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  • Annual compliance arrangements – what you need to know

    Annual compliance arrangements (ACAs) are voluntary arrangements that allow us to tailor your compliance relationship with us, rather than working through traditional compliance approaches, like audits and risk reviews.

    They offer you greater practical certainty, concessional treatments of penalties and interest, and strategies to mitigate tax risks before they arise. In return, you must be willing to engage with us to identify and disclose your material tax risks.

    Suitability of an ACA

    ACAs are most suited to public and multinational businesses we classify as ‘key taxpayers’ – most of Australia’s largest businesses fall into this category.

    To get an ACA we expect a high level of assurance and cooperation from the taxpayer in all engagement activities with us.

    If this is not currently the case, the ATO will work with taxpayers as part of the key taxpayer engagement to attain that high level of assurance in order to obtain (and maintain) an ACA.

    Eligibility for an ACA

    ACAs are offered to clients who typically exhibit the following characteristics:

    • are categorised as a key taxpayer according to the risk differentiation framework (RDF)
    • are willingly transparent and collaborate to resolve issues or risks
    • have a trusting relationship with the ATO and a good compliance history with no or little concerns
    • have robust tax corporate governance practices (aligned as appropriate with the Tax risk management and governance review guide)
    • engage in rulings processes and generally follow the ATO view – if the ATO view is not followed, we would expect that the ACA client would
      • have a reasonably arguable position
      • disclose this to the ATO – see the next point
    • adopt the ‘full and true disclosure’ approach and early engagement in regard to any potential tax risk or area where the ATO may take a different view
    • lodge full and complete returns on time and willingly provide additional information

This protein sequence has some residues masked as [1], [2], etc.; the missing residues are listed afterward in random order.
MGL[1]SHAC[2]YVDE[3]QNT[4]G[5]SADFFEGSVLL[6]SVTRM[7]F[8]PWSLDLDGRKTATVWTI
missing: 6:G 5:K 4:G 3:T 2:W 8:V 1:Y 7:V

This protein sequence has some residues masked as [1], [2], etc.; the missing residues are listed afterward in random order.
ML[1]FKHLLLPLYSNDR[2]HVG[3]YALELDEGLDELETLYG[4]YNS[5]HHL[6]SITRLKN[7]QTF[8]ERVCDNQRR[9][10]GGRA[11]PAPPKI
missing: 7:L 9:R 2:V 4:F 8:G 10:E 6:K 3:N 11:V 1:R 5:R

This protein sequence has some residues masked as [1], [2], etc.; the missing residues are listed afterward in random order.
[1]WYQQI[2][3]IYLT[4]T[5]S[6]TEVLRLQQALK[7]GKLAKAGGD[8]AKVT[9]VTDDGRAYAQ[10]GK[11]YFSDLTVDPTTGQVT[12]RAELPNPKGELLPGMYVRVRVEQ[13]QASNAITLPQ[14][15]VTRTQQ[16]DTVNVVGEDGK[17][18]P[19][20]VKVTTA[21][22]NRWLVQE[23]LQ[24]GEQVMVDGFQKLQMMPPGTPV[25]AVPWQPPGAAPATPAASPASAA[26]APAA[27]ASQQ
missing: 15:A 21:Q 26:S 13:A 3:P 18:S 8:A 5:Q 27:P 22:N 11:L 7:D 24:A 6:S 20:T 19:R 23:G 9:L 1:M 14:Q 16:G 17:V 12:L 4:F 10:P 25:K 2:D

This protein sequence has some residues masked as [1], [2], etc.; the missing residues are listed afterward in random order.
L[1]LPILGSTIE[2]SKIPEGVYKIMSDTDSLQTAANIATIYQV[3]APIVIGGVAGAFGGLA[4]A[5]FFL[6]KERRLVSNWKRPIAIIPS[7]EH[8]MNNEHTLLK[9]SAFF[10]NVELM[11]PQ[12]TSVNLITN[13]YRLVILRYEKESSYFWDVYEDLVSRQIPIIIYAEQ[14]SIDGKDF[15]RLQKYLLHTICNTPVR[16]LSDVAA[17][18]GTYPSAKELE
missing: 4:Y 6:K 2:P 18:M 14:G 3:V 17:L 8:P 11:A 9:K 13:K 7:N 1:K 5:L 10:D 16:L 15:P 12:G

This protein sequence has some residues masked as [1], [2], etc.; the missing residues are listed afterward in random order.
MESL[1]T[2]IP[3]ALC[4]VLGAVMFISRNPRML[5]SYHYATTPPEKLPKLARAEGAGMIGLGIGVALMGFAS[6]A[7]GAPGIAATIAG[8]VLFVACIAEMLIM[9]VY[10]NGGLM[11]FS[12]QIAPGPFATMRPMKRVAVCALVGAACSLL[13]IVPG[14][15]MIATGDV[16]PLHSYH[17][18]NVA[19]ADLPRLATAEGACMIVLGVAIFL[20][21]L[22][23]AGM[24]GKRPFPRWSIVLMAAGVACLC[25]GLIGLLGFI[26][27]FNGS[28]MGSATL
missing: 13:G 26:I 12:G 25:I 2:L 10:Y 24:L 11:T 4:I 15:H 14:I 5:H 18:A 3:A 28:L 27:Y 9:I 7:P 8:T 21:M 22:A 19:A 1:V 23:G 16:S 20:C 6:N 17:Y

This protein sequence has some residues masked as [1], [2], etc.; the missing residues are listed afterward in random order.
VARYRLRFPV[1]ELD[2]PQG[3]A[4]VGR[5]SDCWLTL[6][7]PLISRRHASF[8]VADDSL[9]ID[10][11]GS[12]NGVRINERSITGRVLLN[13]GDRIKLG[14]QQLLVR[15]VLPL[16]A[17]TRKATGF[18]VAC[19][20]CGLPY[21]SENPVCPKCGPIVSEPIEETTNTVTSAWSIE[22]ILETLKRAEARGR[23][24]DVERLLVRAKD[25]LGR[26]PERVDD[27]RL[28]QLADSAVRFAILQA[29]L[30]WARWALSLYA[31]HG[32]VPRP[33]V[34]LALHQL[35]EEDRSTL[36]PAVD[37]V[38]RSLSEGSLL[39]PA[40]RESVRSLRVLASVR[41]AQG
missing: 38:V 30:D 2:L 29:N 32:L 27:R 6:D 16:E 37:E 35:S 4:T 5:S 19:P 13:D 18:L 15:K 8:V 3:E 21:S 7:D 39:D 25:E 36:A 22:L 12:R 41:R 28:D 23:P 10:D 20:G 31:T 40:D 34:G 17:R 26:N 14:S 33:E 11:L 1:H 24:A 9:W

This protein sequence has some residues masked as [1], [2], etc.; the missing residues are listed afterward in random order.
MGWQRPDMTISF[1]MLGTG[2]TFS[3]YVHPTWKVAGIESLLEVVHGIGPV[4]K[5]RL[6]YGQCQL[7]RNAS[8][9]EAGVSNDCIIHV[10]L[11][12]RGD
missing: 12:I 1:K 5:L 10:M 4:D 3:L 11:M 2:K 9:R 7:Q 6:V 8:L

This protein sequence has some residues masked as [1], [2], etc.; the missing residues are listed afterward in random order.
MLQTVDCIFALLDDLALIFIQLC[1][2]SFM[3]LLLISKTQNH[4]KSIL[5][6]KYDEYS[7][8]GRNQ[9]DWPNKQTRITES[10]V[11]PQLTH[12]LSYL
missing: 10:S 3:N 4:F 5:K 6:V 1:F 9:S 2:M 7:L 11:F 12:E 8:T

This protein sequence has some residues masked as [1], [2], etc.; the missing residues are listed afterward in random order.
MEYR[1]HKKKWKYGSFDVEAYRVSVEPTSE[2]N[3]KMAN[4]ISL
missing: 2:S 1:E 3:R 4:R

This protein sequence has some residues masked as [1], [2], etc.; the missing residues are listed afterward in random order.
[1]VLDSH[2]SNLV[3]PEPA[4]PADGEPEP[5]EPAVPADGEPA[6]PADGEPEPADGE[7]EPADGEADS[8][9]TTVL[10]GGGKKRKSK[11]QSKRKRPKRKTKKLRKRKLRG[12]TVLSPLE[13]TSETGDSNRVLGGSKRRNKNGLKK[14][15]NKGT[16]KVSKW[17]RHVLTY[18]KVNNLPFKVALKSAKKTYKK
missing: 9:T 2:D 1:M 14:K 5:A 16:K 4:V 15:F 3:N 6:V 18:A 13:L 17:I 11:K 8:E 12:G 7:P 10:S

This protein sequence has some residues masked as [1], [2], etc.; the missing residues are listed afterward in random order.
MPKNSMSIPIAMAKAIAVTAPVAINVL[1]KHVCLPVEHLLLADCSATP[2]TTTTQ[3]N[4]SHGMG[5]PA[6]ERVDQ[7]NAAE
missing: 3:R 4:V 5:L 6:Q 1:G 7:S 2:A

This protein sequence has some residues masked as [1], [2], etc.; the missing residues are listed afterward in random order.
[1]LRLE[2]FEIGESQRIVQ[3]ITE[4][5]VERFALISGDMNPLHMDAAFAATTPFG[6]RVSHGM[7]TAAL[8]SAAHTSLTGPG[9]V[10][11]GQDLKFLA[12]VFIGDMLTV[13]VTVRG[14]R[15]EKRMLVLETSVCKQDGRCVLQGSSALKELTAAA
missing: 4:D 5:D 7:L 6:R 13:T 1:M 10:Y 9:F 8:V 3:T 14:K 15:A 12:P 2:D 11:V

• positively influence others
    • engage with the ATO to enhance the tax systems
    • provide intelligence to the ATO on risks and issues
    • do not engage in activities which are the subject of taxpayer alerts
    • have achieved a high level of assurance under the justified trust methodology
    • take up the Voluntary Tax Transparency Code.

    The above list is not exhaustive. It should be noted that it is not essential that taxpayers must meet every one of these characteristics to qualify for an ACA.

    Whole of tax ACA

    The ATO would encourage future ACA clients to enter into a whole-of-tax ACA, for example, income tax, GST, excise, PRRT and FBT, as desirable. In these cases each tax covered would have a schedule to the main ACA detailing the relevant obligations and services.

    If there are reasons why a whole-of-tax ACA is impractical, the ATO will discuss any issues with the taxpayer to determine the extent to which a whole or multi-tax ACA would be practical and desirable. For example, where a particular tax has a low level of materiality to the client or the ATO, then we may consider excluding that tax from the ACA.

    For clients with an existing single tax ACA, where it is appropriate and desirable the ATO will work with the client to consider a whole-of-tax ACA.

      Last modified: 08 Nov 2018QC 21312